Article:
(Besides the 5 million people who live in the metro area.)
January 29, 2007
HOUSTON — It has come to my attention that Exxon used to be known as the Humble Oil & Refining Co.
I have no further comment.
January 28, 2007
HOUSTON — The Republican Party has lost control of the House and the Senate, but it can take solace in my itinerary today:
Depart: Ronald Reagan National Airport
Arrive: George Bush Intercontinental Airport
In fact, I am typing this post about a mile away from George Bush Park.
(I did drive today on the Lloyd Benson Highway. But I know airports. Airports are friends of mine. And you, senator, are no airport.)
January 26, 2007
Bonnie Bernstein resigned from her job at CBS with three years still remaining on her contract. She told me, over e-mail, that her decision was due in part to the network's "minimalist philosophy toward sideline reporting."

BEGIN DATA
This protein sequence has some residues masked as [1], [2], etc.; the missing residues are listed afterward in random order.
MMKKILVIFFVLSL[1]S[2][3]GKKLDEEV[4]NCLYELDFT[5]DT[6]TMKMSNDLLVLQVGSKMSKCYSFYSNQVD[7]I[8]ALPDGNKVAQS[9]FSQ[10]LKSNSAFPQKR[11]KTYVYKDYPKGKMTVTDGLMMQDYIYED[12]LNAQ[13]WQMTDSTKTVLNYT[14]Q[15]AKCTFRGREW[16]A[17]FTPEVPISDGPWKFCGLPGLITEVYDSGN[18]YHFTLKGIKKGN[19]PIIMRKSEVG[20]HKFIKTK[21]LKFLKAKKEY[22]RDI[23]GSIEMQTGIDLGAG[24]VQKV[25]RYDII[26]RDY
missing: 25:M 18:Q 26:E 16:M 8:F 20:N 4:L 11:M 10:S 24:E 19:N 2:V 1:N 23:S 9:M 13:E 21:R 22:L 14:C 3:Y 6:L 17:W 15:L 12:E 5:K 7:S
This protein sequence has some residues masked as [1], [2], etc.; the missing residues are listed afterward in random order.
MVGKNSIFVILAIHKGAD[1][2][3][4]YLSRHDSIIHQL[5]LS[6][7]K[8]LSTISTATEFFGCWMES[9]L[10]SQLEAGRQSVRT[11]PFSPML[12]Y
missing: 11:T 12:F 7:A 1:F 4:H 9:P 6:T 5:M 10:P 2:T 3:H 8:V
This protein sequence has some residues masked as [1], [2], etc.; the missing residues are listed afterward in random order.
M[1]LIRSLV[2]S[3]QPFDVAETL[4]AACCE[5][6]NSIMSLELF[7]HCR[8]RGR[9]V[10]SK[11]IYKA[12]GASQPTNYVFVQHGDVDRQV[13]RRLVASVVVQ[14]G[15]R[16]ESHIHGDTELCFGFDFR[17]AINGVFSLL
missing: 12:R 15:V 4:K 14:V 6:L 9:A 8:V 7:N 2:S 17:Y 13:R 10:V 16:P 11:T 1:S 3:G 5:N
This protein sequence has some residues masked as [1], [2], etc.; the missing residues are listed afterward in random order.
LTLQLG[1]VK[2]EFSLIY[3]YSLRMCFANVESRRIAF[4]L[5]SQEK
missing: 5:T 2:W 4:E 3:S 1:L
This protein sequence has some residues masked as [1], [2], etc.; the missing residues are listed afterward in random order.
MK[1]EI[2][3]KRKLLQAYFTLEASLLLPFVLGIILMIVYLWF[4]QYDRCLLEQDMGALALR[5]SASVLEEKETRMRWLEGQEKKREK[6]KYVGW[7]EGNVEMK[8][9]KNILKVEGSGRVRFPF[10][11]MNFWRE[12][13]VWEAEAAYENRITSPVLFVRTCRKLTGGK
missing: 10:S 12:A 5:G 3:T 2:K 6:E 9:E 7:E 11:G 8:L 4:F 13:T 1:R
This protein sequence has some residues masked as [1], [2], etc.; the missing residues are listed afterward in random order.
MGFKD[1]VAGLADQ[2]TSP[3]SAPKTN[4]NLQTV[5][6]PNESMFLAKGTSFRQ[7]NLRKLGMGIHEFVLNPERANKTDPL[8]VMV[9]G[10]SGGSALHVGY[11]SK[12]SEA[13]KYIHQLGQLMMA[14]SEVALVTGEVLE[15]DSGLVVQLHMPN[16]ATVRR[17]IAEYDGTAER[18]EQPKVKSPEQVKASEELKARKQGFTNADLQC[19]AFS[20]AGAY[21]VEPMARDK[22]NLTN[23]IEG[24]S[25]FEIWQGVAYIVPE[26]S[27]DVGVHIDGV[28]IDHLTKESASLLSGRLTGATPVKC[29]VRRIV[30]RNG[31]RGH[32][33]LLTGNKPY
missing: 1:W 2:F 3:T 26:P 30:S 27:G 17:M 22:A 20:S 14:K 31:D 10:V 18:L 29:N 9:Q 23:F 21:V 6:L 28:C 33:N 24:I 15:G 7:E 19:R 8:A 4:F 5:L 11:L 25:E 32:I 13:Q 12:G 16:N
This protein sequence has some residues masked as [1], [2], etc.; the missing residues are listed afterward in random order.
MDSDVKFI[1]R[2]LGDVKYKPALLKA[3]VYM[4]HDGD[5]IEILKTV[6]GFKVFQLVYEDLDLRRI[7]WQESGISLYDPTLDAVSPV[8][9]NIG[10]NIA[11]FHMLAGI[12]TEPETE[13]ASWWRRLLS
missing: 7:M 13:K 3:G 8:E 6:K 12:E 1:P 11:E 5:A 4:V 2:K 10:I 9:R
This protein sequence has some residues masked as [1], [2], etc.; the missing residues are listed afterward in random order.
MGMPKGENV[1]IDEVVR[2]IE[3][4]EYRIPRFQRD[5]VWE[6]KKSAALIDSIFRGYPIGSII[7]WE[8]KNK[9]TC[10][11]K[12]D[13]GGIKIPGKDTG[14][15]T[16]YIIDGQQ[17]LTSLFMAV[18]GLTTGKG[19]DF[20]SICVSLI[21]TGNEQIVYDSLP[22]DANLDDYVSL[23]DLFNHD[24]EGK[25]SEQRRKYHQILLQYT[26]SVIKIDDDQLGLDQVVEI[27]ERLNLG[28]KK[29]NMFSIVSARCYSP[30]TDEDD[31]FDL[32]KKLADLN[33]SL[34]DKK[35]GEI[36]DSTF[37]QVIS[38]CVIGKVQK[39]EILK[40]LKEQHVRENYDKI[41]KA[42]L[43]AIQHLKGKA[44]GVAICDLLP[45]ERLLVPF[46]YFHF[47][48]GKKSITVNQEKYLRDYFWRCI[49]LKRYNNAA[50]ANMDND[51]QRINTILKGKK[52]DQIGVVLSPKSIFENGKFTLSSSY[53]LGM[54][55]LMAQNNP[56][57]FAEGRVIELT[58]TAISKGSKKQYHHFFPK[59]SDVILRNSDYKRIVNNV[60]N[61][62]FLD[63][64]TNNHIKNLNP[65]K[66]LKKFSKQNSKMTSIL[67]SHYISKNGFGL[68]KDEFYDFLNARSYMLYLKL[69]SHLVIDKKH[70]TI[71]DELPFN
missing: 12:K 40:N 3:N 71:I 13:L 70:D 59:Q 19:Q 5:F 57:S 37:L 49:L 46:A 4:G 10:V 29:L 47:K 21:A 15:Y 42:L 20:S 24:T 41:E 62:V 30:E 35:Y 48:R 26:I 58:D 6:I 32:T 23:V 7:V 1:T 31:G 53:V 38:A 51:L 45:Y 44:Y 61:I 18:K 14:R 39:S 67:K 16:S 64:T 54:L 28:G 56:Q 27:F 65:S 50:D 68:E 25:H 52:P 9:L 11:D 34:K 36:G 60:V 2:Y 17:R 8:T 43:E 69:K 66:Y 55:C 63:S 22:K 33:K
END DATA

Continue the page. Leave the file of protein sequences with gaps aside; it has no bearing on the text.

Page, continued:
She added that she resurfaced at ABC/ESPN because the Disney-owned networks are giving her a "much more expansive" role.
Bernstein took the high road when asked about Lisa Guerrero's career path from NFL cheerleader to Monday Night Football sideline reporter, saying that a strong journalistic background "certainly isn't the only way to get to the top."
Below is our full conversation:
What day do you arrive into town for a weekend game?
For Saturday college games, we usually get to the game site on Thursdays. For Sunday NFL games, we get in Friday and visit with the home team's players and coaches, then set up a meeting room at the visiting team hotel for Saturday afternoon when they arrive.
When do you find out which games you'll be doing the following week?
Advance notice on games varies. But we'll usually get a heads up a week or two ahead of time.